This story marks the second of five blog stories spotlighting New Jersey’s Diamondback Terrapin – and educating people on the research and efforts being done to protect these fascinating reptiles!
Part 1, Monday, was an introduction into the world of the Diamondback Terrapin. Part 2, today’s blog post, will feature CWF’s research efforts to protect the terrapins. Part 3, on Wednesday, will look at great places to view these beautiful turtles . Part 4, Thursday, will highlight some important ways you can help protect the Diamondback Terrapins. Part 5, Friday, will showcase some other important regional research being done by our partners.
by Stephanie Egger, CWF Wildlife Biologist
I am pleased to announce CWF was awarded a grant from the Regional Conservation Needs Program* for the development of a conservation strategy (strategy) that focuses on the conservation, management, and protection of terrapins from Massachusetts to Virginia.
For the next two years, we will be working with over 30 partners, many of whom are part of the Mid-Atlantic and Northeast regions of the Diamondback Terrapin Working Group (DTWG), assembling data and developing a strategy with the help of their years of expertise working with terrapins.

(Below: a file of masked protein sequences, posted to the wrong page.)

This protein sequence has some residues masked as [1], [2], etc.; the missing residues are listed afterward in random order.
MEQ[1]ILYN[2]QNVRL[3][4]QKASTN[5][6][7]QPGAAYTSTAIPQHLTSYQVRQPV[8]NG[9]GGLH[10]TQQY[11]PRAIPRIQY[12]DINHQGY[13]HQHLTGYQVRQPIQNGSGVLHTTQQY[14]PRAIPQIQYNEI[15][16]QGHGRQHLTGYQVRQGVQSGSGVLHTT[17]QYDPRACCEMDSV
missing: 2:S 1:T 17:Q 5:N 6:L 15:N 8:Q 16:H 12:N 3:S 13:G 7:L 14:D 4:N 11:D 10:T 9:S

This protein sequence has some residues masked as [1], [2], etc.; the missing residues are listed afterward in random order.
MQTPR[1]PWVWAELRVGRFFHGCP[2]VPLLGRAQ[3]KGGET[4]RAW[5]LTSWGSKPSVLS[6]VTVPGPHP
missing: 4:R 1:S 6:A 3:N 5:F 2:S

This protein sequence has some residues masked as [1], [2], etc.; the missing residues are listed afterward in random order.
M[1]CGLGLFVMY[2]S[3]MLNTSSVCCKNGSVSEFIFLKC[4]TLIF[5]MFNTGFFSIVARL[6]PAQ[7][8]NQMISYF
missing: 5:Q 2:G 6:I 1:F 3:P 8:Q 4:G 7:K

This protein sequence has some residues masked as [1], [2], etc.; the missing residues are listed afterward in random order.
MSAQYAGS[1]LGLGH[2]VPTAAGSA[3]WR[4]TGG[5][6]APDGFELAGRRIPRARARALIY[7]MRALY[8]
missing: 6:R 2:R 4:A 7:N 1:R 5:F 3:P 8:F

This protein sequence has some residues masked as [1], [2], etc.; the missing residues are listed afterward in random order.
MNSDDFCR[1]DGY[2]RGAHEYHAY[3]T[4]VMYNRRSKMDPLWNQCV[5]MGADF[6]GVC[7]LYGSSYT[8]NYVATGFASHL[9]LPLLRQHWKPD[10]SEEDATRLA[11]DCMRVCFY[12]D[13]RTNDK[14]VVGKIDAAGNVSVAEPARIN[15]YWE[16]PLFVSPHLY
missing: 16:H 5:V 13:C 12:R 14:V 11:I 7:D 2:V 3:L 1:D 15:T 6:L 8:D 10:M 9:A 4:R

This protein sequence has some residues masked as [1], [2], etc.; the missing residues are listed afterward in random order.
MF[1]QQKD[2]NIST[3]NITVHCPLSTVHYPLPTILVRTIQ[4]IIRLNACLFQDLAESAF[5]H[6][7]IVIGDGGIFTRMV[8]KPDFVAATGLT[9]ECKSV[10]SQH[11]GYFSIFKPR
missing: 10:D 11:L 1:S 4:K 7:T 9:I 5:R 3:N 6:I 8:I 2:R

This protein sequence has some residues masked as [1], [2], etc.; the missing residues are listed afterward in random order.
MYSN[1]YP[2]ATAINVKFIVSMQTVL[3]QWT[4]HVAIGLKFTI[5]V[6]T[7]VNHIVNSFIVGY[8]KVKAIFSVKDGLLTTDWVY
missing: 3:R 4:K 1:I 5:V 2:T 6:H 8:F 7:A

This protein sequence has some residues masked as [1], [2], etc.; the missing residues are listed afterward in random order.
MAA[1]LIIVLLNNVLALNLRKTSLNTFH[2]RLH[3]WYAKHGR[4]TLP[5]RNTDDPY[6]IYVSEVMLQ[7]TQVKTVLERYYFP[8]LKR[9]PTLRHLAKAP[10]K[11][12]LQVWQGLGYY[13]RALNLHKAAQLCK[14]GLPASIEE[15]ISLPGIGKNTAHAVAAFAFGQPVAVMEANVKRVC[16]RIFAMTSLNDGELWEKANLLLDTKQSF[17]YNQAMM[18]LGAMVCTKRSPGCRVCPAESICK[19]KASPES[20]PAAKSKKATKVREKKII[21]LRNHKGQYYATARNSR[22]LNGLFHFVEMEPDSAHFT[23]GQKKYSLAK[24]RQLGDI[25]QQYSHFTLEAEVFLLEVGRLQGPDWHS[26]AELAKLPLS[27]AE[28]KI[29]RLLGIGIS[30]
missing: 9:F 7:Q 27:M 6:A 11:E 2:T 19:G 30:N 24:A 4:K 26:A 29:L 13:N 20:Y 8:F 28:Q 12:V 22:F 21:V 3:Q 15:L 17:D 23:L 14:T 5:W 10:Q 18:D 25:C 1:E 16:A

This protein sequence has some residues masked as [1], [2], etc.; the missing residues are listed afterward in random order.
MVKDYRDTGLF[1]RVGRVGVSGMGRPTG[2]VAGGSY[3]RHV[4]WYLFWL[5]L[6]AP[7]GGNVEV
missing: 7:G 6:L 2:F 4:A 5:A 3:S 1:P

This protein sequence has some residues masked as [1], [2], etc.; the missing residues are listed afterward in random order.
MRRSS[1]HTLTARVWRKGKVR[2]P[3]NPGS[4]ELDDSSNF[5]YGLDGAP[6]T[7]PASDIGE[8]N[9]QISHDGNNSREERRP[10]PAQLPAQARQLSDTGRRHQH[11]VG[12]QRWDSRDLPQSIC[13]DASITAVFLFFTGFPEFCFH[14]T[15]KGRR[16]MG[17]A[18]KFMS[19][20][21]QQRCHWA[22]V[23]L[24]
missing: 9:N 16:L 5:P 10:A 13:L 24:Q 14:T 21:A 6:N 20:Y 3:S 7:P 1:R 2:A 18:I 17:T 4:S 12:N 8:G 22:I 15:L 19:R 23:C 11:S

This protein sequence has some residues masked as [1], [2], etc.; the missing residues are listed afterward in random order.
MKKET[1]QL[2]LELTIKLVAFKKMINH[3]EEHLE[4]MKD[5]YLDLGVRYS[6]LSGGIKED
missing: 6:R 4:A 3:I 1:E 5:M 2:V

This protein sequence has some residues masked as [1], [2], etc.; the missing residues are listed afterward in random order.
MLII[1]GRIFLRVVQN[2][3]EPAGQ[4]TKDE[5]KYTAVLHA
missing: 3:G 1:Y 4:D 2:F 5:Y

The overarching goal of the strategy is to help achieve long-term sustainability of terrapins by identifying the species current and historical populations and its habitat (known and unknown occupancy); characterizing and ranking threats; prioritizing focal areas for regional and individual state management; identifying data gaps; and reviewing the regulatory status in each state. The strategy will describe a strategic initiative for implementation of conservation actions across eight states and identify focal areas for conservation. The results of the strategy could be used to solicit additional funding for implementation for more regionally significant areas for terrapins in the future.
We’ve hit the ground running for this project and will convene the partners in meetings later this year at the College of William & Mary in Virginia and Cape Cod, Massachusetts as well as visit states for more local terrapin meetings.
More information on this project can be found on the Northeast Regional Conservation Needs (RCN) Grant Program site.
*“The Northern Diamondback Terrapin (Malaclemys terrapin terrapin) in the Northeastern United States: A Regional Conservation Strategy” is supported by State Wildlife Grant funding awarded through the RCN Program. The RCN Program joins thirteen northeast states, the District of Columbia, and the U.S. Fish and Wildlife Service in a partnership to address landscape-scale, regional wildlife conservation issues. Progress on these regional issues is achieved through combining resources, leveraging funds, and prioritizing conservation actions identified in the State Wildlife Action Plans. See RCNGrants.org for more information.
Stephanie Egger is a Wildlife Biologist for Conserve Wildlife Foundation of NJ and Co-Chair of the Mid-Atlantic region of the Diamondback Terrapin Working Group